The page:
All three photos look good when zoomed out like this, but when you click and look at them at full resolution, you can definitely see a difference in the quality, even at a smaller aperture.

And here is a real-world photo I took of my dog Cooper, using the Sigma 50mm lens. As many of you know, shooting at f/1.4, you have to be dead-on with your focus as the depth of field is really narrow. For this shot, I focused on Coopers left eye.

I started this review with the clarity of the lens, because honestly, to me that is the most important feature to us photographers. Now I would like to tell you a couple more things about this lens.

The first thing I noticed when taking the lens out of the box, was the weight. At 28.7 oz, you can tell that this lens is packed with a lot of glass. It is taller and thinner and heavier than it's Canon counterpart. And the Sigma lens looks really great too, with a nice mix of polished and matt black finish. It feels solid in the hand and has a very smooth focus ring.

I did notice that the lens attached to the Canon camera with more force than I am used to. The Canon lens twists on very easily, while the Sigma lens took some more force to get it firmly connected. I don't know if this is due to the newness of the lens, but I don't remember other lenses, even when new, taking such force to attach.

The Sigma lens would also let me focus a little closer to the object than the Canon lens. Looking at the specs, it appears that the Sigma lens will focus 2" closer than the Canon 50mm f/1.2 lens.

I also noticed that the Sigma lens was slower than the Canon f/1.2 lens. With the camera set in Aperture Priority mode with the same ISO (100) and Aperture (f/1.4), you would assume that the shutter speed would be the same with both lenses, but that was not the case. Where the Canon lens would shoot at 1/80 sec, the Sigma lens was at 1/50 sec. This makes me wonder how these two lenses would compete in a dark environment. Remember, I shoot a lot of events where the lights are low.  Here is what I am thinking now: Even if the Sigma lens is 1/3 stop slower than the Canon, I can turn up the ISO on my camera. I would prefer to have a little higher ISO and a lot sharper photo. There is only one way to find out, and I can't wait to give this a try this weekend when I shoot my next event.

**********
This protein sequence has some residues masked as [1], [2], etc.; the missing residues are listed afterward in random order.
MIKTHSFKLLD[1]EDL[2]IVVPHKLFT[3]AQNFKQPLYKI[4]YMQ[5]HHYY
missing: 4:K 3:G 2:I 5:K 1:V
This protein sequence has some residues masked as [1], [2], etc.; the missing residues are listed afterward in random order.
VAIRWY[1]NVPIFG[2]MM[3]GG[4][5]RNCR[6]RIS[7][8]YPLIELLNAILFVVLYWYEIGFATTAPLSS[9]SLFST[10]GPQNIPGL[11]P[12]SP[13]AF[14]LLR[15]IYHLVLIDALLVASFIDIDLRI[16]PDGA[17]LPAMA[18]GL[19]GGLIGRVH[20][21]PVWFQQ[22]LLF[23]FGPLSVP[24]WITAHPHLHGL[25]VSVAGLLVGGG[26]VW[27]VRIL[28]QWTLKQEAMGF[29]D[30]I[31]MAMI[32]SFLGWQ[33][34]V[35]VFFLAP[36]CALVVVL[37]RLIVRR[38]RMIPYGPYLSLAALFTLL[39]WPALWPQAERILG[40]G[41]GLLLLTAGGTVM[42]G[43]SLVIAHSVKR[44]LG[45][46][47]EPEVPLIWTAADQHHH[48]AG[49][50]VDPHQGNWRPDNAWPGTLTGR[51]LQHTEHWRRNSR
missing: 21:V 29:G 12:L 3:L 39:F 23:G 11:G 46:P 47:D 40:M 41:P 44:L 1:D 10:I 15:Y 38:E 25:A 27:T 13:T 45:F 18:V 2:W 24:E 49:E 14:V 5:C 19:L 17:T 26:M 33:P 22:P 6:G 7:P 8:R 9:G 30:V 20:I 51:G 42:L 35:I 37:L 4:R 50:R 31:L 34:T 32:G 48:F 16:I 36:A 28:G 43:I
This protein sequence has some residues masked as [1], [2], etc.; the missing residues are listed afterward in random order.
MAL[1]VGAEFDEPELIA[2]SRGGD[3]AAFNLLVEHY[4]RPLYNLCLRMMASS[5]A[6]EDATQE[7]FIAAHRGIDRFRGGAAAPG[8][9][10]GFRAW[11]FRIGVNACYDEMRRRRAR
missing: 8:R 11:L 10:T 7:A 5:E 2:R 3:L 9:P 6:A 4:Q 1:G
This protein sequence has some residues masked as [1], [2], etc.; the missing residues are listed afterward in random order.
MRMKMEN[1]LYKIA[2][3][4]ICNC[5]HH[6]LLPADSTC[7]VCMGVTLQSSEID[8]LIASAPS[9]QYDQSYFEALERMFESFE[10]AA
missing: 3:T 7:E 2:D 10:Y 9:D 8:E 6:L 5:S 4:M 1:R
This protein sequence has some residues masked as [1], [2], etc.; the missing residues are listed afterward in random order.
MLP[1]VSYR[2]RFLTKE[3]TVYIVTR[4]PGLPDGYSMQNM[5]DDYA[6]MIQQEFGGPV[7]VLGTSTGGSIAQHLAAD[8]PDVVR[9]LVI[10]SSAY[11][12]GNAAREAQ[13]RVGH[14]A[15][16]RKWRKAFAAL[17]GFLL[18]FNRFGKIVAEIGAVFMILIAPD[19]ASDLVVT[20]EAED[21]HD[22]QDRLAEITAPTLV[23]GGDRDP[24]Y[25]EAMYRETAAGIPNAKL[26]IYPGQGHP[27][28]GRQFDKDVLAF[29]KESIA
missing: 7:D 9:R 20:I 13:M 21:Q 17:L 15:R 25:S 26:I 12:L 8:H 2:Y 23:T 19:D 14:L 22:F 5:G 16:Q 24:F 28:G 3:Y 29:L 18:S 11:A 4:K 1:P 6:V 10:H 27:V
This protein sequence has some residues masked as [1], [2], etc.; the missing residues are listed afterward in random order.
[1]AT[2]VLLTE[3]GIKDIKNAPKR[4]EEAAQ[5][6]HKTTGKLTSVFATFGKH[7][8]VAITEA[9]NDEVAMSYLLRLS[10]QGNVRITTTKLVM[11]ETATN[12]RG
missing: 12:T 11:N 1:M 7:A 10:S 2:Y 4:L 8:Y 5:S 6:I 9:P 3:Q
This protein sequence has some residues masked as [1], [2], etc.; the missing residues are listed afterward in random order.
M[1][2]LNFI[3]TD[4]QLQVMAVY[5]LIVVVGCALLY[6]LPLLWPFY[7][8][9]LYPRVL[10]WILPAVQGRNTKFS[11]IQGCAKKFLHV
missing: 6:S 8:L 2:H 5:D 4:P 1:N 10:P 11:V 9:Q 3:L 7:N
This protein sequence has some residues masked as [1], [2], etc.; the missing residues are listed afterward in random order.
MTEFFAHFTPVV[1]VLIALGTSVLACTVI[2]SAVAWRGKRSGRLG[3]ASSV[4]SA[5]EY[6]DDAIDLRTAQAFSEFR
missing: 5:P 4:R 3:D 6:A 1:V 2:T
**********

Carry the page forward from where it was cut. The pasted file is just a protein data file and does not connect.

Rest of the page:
If you are interested in purchasing any camera equipment, please click here to go to B&H Photo, as I get a referral from them if you enter this way. I would really appreciate that.


danielkehoe said...

Hi Jeff-Bet Canon is not overly happy about this lens.

sriram said...

I remember seeing the sweet spot for canon is around 2.2 or somewhere..will that make any difference to the test ?

Anonymous said...

I had pre-ordered the lens, but returned it my because I could not get it to AF consistently, which was obviously a killer during events where each shot has different composition/facial expressions/etc. and I simply cannot afford to choose based on in focus or not. I'm talking up to 30% out of focus here; and yes, I do AFMA, I know what shallow DOF is, and I do have the Sigma dock. It's focus inconsistency, not front or back focus. The Canon is spot on 95%+. For portraiture the Canon is sharp enough for me, I actually really like that look -- if I need razor sharp, I pull out my 85 1.2 II (a lens I would be lost without). I have the Sigma 35mm, which I think is much better than the Canon, so I had high expectations, but from what I read I am not the only one with AF issues. Can't wait to hear your experiences at the upcoming event -- I'd try to overshoot every important shot like a mad man with that thing. But yeah, sharp it definitely is.

Greetings, fhd

JP said...

Jeff, Just wondering, was there and type of UV filter(or any filter) on the Canon lens and not the Sigma?

I have had experience in the past with having not so clean UV filter and it making the image not look sharp.

Jeff Cable Photography Blog said...

Sriram - I tried shooting at different apertures with the same results.

JP - no filters on any of my lenses. :)